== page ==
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Reston Woman Turns 100

When Letha Bower was born, bread cost less than a nickel a loaf. Milk was slightly more than a quarter per gallon. And stamps could be purchased for no more than 2 cents. To say that a lot has changed since 1902 would be an understatement — two world wars, the Cold War and the conflicts in Korea, Vietnam and the Gulf, to name a few calamities.

"When the boys came home that was just one of the happiest days," she said. "That war was just the worst. It was so terrible." World War I, that is.

Born Nov. 10, 1902 in Harding County, Ohio, Letha Bower will celebrate her 100th birthday on Sunday with a quiet dinner in Reston with her daughter and grandson. "It's just another day," said Bower. The former Letha White, was one of seven children — two girls and five boys — born to Ohio dairy farmers. But she never set foot in the barn. "Girls didn't do that," she said.

Stoic and reserved, Bower is amused at all the attention being paid to her these days. She scoffs at the notion of a party. "I'm too old," she said. "There's not much left for me to do but sit on my rocker and look out my window."

Just decades of memories, that's all. Her school days, in high school at Gustavous High School and college at Kent State University, were her favorite, she said. Bower went to Kent State to become a teacher, which she did for five years during and after graduation. "I enjoy reading a lot, so that was a good time for me," she said.

As fun as her school days were for Bower, nothing could match the memory of March 29, 1924 — her wedding day. Wade and Letha Bower were married for 54 years before he died in 1977. The key to a long healthy marriage is simple, she said, "Share your life with each other. That's it."

Bower said she misses the "olden days." The Ohio farm girl is not a big fan of so-called modern conveniences. "It's a lot harder to live today than back then because life was just simpler."

<b>BOWER SAID SHE</b> has neither had so much as a sip of liquor nor a puff of a cigarette. She said she has never broken the law, at least that she knows of. She credits her longevity to her family's strict Protestant work ethic. She said her parents led a simple life, and that has not changed over the years. "You did what your parents told you to do," she said. "There was no fooling around."

Once, she tried riding bicycle when she was about 15, but she fell over. "That's what you get for being a tom boy," her dad told her.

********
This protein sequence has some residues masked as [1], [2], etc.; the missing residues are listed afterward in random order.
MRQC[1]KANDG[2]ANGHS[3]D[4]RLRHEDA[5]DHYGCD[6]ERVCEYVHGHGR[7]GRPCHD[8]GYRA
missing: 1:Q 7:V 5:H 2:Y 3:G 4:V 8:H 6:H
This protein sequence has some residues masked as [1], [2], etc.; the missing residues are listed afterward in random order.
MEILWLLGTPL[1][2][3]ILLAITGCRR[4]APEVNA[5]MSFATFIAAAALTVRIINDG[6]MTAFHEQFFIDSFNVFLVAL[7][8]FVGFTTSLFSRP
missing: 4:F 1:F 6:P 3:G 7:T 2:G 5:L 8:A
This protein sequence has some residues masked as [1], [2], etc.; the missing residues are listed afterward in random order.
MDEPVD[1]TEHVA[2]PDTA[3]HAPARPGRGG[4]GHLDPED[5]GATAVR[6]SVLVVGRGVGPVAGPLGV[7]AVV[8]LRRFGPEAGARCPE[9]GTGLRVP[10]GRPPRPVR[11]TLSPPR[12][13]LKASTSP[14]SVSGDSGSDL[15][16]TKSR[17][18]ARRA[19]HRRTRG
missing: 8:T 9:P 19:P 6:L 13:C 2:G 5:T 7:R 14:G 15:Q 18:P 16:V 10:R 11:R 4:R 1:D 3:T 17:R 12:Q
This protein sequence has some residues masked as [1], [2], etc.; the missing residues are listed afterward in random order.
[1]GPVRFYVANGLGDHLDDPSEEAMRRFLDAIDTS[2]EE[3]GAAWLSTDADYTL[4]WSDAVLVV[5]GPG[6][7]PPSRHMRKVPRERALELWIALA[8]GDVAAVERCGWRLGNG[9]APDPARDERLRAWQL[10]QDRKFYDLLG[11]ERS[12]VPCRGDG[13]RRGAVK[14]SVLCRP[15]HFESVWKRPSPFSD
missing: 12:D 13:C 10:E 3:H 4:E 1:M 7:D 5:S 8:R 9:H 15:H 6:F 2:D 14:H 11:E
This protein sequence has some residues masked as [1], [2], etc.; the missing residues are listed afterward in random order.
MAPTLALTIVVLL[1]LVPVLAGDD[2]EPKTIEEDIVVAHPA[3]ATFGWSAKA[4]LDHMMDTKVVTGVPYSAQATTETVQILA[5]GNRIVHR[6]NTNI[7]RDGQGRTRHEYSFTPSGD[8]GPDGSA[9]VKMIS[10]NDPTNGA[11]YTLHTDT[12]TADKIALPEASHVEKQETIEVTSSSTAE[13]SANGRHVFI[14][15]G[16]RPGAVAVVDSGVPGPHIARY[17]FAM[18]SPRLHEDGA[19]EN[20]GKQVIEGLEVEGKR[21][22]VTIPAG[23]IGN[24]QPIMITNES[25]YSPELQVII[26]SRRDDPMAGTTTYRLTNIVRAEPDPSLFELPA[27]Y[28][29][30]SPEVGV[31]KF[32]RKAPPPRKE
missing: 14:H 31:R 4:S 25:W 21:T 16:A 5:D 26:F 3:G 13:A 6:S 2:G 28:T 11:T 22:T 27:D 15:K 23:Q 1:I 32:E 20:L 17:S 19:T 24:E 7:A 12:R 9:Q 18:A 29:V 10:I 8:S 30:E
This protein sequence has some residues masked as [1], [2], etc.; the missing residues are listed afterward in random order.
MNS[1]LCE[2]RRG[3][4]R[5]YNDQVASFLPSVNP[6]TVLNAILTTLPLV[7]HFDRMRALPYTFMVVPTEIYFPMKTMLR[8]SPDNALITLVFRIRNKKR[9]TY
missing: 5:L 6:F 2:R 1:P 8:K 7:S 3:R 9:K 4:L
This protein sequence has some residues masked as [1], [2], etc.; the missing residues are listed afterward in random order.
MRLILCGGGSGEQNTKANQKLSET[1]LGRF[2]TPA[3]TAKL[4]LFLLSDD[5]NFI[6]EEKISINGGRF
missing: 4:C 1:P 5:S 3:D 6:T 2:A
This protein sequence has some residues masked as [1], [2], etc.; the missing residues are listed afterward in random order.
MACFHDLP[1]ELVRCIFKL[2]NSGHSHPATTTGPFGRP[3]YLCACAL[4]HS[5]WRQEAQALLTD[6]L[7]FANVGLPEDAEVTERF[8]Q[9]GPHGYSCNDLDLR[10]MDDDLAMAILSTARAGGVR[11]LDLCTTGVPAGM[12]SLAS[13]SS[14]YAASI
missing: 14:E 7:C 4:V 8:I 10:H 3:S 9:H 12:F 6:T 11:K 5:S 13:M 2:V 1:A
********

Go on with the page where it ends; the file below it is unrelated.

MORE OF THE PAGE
While she loves to go for drives, she hasn't driven herself since the late 1970s; she has never set foot on an airplane. "Why would I want to get my feet off the ground?" she asks. "I never have, never will."

Bower remembers her family's first car, a Model T. A few years later, she and her brother shared another "T" when they went off to college. She learned to drive when she was 21. "It floored me," she said. "Boy, we thought we were really flying. I wouldn't dare drive that thing today, you know."

<b>BORN DURING </b>Theodore Roosevelt's administration, Bower believes his cousin was the country's greatest modern president. "FDR [Franklin D. Roosevelt] did the most for our country," the staunch Democrat said.

Though she still tries to convert her daughter's more conservative leanings, Bower said she has lost her zeal for politics and politicians. "I'm not interested anymore," she said. "I am almost done."

Today, instead of preaching politics to her daughter, Bower cooks and bakes for her. According to her family, she still cooks dinner nearly every night in the North Reston apartment she shares with her daughter. "Mostly meat and potatoes," said Cheryl Jones, her daughter. "Her famous vegetable soup is my favorite."

Once dinner is served, Bower and her daughter can usually be found in front of the television. "I never miss an episode of Wheel of Fortune and Jeopardy," she said.

"She gets more than me and she's faster," Parker, her grandson said. "She's great with words."

So good, in fact, that Bower can't get any of her family to play Scrabble with her. "They won't play with me," she said, laughing. "They are scared."

<b>"THE FIRST 100</b> years are the toughest," she said, recalling a joke her nephew told her recently. "It's all down hill from here."

How does Bower feel about nearing the century mark? "It's not half bad," she said. "But I can tell you I don't plan on living another 100."

Bower has 17 grandchildren, ranging in ages from 28 to 56, for that she is sure. After that, however, all bets are off. "I know I have great grandchildren and great-great grandchildren," she said, "but I have lost track of how many. Besides I have never even seen some of them."

"She raised my brother's children and she had a finger in raising a lot of other grandchildren," said her daughter and roommate, Jones. "She has done so much, but she is too humble to brag."

"She is the best grandmother anyone could have," her grandson Mike Parker said. "She's loving but very independent and strong-willed."

Her independence is the 99-year-old's trademark, her family said. Bower admits she has a "pretty good temper," but she said that long ago she learned an important lesson. "Just learn to control it — that's the secret," she said.

After nearly 100 years, Bower has only one suggestion to other future centenarians. "Live life as it is and don't try to change it," she said. "Keep looking ahead not behind. Just keep living every day out, day by day."